In conclusion, the research presented by (Martini et al., 2014) contributes significantly to our understanding of chemically mediated multitrophic interactions involving more than three trophic levels in a food web. By investigating natural enemies eavesdropping plant-phytopathogen-vector interactions they have opened an interesting new research avenue in chemical ecology.
The author confirms being the sole contributor of this work and approved it for publication.
Conflict of Interest Statement
The author declares that the research was conducted in the absence of any commercial or financial relationships that could be construed as a potential conflict of interest.
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Keywords: Candidatus Phytoplasma, Candidatus Liberibacter, plant virus, VOC, multitrophic interactions, behavior modification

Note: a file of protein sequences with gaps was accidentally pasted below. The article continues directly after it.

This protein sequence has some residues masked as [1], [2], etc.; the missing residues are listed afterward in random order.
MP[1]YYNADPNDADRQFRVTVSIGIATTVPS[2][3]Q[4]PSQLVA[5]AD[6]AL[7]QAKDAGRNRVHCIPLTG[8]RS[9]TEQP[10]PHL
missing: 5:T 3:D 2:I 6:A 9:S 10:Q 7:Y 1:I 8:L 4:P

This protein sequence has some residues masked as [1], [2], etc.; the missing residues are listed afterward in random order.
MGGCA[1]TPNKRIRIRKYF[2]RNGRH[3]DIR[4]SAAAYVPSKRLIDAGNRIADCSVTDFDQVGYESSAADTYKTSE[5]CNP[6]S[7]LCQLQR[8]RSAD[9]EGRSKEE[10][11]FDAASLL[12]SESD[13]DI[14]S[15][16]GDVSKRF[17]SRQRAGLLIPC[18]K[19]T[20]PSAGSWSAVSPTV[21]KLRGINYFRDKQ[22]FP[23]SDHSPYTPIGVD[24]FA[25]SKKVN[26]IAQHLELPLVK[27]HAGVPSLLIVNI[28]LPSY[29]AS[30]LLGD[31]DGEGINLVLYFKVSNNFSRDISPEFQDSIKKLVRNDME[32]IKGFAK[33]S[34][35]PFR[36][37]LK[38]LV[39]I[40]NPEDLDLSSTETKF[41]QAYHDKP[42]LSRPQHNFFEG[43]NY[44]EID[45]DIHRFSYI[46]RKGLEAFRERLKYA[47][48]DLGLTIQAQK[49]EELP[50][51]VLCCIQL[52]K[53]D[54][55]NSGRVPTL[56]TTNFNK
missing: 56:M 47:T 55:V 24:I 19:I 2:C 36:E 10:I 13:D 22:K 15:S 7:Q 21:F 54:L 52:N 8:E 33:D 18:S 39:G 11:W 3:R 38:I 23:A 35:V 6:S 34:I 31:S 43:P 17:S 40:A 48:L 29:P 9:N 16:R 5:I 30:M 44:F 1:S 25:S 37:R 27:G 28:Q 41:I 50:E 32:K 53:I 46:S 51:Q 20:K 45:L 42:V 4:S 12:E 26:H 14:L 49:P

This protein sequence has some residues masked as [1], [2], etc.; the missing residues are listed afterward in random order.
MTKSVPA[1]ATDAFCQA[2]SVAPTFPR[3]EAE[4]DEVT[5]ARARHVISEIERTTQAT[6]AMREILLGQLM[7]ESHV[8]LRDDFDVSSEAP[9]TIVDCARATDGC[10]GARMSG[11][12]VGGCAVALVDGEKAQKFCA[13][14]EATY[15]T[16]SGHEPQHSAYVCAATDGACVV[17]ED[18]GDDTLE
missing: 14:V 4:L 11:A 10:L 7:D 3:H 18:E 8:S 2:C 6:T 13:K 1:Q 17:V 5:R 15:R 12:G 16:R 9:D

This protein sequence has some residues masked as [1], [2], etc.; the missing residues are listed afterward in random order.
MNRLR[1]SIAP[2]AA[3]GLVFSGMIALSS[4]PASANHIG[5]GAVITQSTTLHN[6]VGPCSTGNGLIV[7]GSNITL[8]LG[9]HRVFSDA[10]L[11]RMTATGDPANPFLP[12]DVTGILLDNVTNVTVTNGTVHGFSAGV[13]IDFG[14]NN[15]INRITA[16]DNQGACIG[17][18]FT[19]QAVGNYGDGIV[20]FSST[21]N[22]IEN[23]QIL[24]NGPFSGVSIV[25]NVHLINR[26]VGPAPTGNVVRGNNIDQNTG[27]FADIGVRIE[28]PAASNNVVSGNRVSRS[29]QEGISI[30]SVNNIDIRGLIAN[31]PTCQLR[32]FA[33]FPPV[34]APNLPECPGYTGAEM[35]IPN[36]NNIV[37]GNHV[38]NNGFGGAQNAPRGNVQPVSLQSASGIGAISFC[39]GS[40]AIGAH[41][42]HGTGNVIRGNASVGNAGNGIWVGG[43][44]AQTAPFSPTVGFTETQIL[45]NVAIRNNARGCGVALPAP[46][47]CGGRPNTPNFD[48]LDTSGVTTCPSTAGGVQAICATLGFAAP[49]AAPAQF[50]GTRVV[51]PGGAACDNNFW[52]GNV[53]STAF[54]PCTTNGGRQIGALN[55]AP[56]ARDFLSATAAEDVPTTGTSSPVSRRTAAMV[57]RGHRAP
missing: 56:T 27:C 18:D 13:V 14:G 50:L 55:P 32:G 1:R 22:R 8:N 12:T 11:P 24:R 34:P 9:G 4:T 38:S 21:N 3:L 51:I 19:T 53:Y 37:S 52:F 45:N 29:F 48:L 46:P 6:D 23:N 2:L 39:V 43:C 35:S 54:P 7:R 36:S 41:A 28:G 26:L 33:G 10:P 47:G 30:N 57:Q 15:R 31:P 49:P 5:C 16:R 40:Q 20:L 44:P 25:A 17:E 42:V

Citation: Gross J (2016) Chemical Communication between Phytopathogens, Their Host Plants and Vector Insects and Eavesdropping by Natural Enemies. Front. Ecol. Evol. 4:104. doi: 10.3389/fevo.2016.00104
Received: 12 June 2016; Accepted: 12 August 2016;
Published: 25 August 2016.
Edited by:Stefano Colazza, University of Palermo, Italy
Reviewed by:Paul J. Ode, Colorado State University, USA
Thomas Seth Davis, Colorado State University, USA
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*Correspondence: Jürgen Gross, firstname.lastname@example.org